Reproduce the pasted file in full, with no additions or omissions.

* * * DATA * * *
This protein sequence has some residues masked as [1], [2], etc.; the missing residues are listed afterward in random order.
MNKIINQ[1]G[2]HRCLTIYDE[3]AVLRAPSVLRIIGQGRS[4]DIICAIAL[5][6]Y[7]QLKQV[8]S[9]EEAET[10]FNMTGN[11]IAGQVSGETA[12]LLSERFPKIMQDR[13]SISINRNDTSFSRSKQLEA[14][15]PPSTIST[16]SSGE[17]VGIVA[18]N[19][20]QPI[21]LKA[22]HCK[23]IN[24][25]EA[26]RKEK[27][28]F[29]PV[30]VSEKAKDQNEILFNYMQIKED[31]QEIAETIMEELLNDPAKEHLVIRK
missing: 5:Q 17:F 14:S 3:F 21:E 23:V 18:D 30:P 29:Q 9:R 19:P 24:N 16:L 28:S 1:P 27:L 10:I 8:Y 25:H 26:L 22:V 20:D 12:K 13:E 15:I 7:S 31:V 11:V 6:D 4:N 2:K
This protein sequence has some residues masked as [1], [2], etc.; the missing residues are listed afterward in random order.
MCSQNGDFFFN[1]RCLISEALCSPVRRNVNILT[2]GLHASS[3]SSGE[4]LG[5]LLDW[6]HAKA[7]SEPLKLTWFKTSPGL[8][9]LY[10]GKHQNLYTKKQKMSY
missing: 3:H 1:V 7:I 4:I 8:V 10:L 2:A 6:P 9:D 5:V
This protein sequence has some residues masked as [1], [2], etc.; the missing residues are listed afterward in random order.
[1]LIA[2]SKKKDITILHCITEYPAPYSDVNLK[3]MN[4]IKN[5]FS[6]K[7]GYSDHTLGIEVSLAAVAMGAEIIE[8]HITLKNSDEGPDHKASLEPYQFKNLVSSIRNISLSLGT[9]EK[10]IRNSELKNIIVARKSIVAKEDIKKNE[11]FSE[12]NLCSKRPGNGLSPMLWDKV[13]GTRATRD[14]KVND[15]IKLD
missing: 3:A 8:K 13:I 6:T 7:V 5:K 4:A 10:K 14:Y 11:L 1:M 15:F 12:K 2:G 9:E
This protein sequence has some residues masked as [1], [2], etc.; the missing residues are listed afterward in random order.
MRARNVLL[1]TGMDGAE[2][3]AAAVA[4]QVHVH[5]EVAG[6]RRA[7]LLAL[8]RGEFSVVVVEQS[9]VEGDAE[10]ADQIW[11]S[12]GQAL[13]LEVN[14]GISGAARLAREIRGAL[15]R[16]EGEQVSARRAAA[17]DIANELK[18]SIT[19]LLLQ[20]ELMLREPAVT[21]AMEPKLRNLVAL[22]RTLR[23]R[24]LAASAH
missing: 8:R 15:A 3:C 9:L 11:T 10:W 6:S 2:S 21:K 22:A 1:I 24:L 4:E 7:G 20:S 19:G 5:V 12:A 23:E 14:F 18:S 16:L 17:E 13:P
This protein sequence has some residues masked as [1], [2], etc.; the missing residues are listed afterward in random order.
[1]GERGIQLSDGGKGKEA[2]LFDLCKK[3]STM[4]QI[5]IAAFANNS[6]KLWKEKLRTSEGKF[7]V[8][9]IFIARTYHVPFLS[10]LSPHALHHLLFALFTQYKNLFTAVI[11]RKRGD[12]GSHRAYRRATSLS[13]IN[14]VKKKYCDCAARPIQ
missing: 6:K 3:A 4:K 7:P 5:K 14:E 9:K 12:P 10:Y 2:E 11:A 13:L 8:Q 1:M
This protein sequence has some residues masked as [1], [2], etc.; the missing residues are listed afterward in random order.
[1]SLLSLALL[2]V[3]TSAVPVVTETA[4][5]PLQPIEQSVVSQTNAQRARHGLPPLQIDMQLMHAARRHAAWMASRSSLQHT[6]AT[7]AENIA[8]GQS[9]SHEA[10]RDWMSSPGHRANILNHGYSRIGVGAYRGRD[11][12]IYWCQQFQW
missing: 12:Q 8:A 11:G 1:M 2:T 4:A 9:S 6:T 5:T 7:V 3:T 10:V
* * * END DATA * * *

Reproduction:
This protein sequence has some residues masked as [1], [2], etc.; the missing residues are listed afterward in random order.
MNKIINQ[1]G[2]HRCLTIYDE[3]AVLRAPSVLRIIGQGRS[4]DIICAIAL[5][6]Y[7]QLKQV[8]S[9]EEAET[10]FNMTGN[11]IAGQVSGETA[12]LLSERFPKIMQDR[13]SISINRNDTSFSRSKQLEA[14][15]PPSTIST[16]SSGE[17]VGIVA[18]N[19][20]QPI[21]LKA[22]HCK[23]IN[24][25]EA[26]RKEK[27][28]F[29]PV[30]VSEKAKDQNEILFNYMQIKED[31]QEIAETIMEELLNDPAKEHLVIRK
missing: 5:Q 17:F 14:S 3:F 21:E 23:V 18:D 30:P 29:Q 9:R 19:P 24:N 16:L 28:S 1:P 27:L 10:I 8:Y 25:H 26:L 22:V 20:D 12:K 13:E 15:I 7:S 31:V 11:V 6:D 4:N 2:K
This protein sequence has some residues masked as [1], [2], etc.; the missing residues are listed afterward in random order.
MCSQNGDFFFN[1]RCLISEALCSPVRRNVNILT[2]GLHASS[3]SSGE[4]LG[5]LLDW[6]HAKA[7]SEPLKLTWFKTSPGL[8][9]LY[10]GKHQNLYTKKQKMSY
missing: 3:H 1:V 7:I 4:I 8:V 10:L 2:A 6:P 9:D 5:V
This protein sequence has some residues masked as [1], [2], etc.; the missing residues are listed afterward in random order.
[1]LIA[2]SKKKDITILHCITEYPAPYSDVNLK[3]MN[4]IKN[5]FS[6]K[7]GYSDHTLGIEVSLAAVAMGAEIIE[8]HITLKNSDEGPDHKASLEPYQFKNLVSSIRNISLSLGT[9]EK[10]IRNSELKNIIVARKSIVAKEDIKKNE[11]FSE[12]NLCSKRPGNGLSPMLWDKV[13]GTRATRD[14]KVND[15]IKLD
missing: 3:A 8:K 13:I 6:T 7:V 5:K 4:A 10:K 14:Y 11:L 1:M 15:F 12:K 2:G 9:E
This protein sequence has some residues masked as [1], [2], etc.; the missing residues are listed afterward in random order.
MRARNVLL[1]TGMDGAE[2][3]AAAVA[4]QVHVH[5]EVAG[6]RRA[7]LLAL[8]RGEFSVVVVEQS[9]VEGDAE[10]ADQIW[11]S[12]GQAL[13]LEVN[14]GISGAARLAREIRGAL[15]R[16]EGEQVSARRAAA[17]DIANELK[18]SIT[19]LLLQ[20]ELMLREPAVT[21]AMEPKLRNLVAL[22]RTLR[23]R[24]LAASAH
missing: 8:R 15:A 3:C 9:L 11:T 10:W 6:S 2:S 21:K 22:A 1:I 24:L 4:E 7:G 20:S 19:G 5:V 12:A 23:E 14:F 18:S 16:L 17:E 13:P
This protein sequence has some residues masked as [1], [2], etc.; the missing residues are listed afterward in random order.
[1]GERGIQLSDGGKGKEA[2]LFDLCKK[3]STM[4]QI[5]IAAFANNS[6]KLWKEKLRTSEGKF[7]V[8][9]IFIARTYHVPFLS[10]LSPHALHHLLFALFTQYKNLFTAVI[11]RKRGD[12]GSHRAYRRATSLS[13]IN[14]VKKKYCDCAARPIQ
missing: 6:K 3:A 4:K 7:P 5:K 14:E 9:K 12:P 10:Y 2:E 11:A 13:L 8:Q 1:M
This protein sequence has some residues masked as [1], [2], etc.; the missing residues are listed afterward in random order.
[1]SLLSLALL[2]V[3]TSAVPVVTETA[4][5]PLQPIEQSVVSQTNAQRARHGLPPLQIDMQLMHAARRHAAWMASRSSLQHT[6]AT[7]AENIA[8]GQS[9]SHEA[10]RDWMSSPGHRANILNHGYSRIGVGAYRGRD[11][12]IYWCQQFQW
missing: 12:Q 8:A 11:G 1:M 2:T 4:A 9:S 6:T 5:T 7:V 3:T 10:V